My mask seems to be working well, and my humidifier has not run out of water. Hoping the problem will right itself soon. It's not a good feeling, and I would like to be over it.

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Sierra +0 points · 27 days ago Sleep Innovater

Opening your mouth with a nasal mask, or breathing through your mouth with a full face mask will cause a dry mouth/throat.

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Sherry +0 points · 24 days ago

I have always been a mouth breather and have been trying to teach myself to be a nose breather. A friend who is all about proper breathing which I never learned myself or taught my own children, told me to just practice throughout the day placing the tip of my tongue on the roof of my mouth. It did not take many weeks to train myself by first consciously placing the tip of my tongue in the roof of my mouth to move to automatically finding my tongue resting on the roof of my mouth. I prefer the nasal pillow mask. However, being a mouth breather has always been an issue. I have tried various chin straps and mouth tape. I would always wake up with my mouth so dry as you describe. I have noticed over the last few weeks that I am not having the try mouth and I think it is because I have taught myself to be a nose breather and keep my mouth shut. No harm in trying it.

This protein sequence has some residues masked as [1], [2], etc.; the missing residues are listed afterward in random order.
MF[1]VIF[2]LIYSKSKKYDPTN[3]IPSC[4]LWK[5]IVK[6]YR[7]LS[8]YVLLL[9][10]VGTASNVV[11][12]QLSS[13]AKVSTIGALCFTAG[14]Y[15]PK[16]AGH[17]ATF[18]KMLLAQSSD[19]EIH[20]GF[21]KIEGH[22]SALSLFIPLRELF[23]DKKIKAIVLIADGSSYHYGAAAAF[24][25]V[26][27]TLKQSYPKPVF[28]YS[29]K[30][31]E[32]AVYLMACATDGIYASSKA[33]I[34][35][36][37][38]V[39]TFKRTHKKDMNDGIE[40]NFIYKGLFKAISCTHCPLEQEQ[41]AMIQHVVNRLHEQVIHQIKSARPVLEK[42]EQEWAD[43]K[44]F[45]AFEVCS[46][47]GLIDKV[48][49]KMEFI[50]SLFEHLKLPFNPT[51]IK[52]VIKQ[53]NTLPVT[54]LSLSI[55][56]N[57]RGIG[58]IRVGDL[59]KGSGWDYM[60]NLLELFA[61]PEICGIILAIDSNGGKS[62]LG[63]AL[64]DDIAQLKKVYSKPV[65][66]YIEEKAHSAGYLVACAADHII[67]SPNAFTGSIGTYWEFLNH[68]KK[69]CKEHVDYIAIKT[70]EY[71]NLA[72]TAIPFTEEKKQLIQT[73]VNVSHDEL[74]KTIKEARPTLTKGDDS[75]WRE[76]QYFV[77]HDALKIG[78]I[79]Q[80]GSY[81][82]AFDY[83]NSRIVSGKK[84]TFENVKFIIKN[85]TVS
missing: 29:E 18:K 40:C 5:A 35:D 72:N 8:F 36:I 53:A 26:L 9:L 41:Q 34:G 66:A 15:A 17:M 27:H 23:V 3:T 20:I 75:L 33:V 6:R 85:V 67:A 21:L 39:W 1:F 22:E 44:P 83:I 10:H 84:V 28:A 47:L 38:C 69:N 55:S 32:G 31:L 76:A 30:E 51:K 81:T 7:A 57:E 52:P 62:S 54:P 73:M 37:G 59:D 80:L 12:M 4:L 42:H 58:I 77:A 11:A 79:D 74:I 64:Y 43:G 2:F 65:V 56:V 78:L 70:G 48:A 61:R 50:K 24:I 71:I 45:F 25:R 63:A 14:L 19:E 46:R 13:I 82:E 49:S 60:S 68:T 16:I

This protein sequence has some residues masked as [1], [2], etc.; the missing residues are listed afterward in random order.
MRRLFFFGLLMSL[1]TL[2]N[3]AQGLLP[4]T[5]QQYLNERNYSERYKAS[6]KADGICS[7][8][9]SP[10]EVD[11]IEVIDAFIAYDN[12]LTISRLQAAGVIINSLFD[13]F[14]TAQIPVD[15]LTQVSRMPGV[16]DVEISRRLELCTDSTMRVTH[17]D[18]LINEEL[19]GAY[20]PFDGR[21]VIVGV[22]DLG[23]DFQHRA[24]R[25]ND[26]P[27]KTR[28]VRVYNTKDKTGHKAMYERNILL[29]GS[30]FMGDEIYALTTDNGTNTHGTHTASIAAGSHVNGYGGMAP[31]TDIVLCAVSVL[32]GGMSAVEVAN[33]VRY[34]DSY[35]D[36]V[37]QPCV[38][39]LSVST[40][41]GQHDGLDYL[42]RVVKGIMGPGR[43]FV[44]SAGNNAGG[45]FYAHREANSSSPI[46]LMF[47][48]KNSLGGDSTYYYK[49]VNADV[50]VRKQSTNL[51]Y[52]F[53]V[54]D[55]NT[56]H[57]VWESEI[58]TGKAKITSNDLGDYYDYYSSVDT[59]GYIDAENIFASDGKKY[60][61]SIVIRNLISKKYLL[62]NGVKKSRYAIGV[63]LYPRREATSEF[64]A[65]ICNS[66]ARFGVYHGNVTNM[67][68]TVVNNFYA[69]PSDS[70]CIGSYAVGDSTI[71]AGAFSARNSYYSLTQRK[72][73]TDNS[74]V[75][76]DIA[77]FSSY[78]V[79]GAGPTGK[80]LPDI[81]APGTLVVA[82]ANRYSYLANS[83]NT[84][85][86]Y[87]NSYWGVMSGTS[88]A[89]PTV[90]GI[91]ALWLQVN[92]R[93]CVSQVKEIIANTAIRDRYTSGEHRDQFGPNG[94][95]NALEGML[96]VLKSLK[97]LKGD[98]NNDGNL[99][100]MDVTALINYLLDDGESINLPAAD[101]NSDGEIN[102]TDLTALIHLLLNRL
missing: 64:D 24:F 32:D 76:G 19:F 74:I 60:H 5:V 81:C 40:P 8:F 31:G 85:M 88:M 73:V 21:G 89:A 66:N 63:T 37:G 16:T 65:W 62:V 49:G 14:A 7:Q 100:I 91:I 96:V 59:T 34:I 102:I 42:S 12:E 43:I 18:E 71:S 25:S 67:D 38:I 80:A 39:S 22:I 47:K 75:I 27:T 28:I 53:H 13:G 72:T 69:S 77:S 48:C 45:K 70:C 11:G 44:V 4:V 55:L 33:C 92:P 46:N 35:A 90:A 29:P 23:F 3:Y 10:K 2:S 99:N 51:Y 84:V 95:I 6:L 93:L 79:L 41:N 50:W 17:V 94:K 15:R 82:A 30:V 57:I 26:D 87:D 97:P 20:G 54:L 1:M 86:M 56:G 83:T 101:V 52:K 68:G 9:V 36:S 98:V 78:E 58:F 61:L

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Biguglygremlin +0 points · 24 days ago Sleep Commentator

I'm almost the reverse in that I have always been a nose breather which is reflected by the size of my ......

Well that's irrelevant to this discussion but recently I've had issues with leakage that looks a lot like mouth breathing without understanding why.

My nose is certainly not getting any smaller but your description has helped me see the light.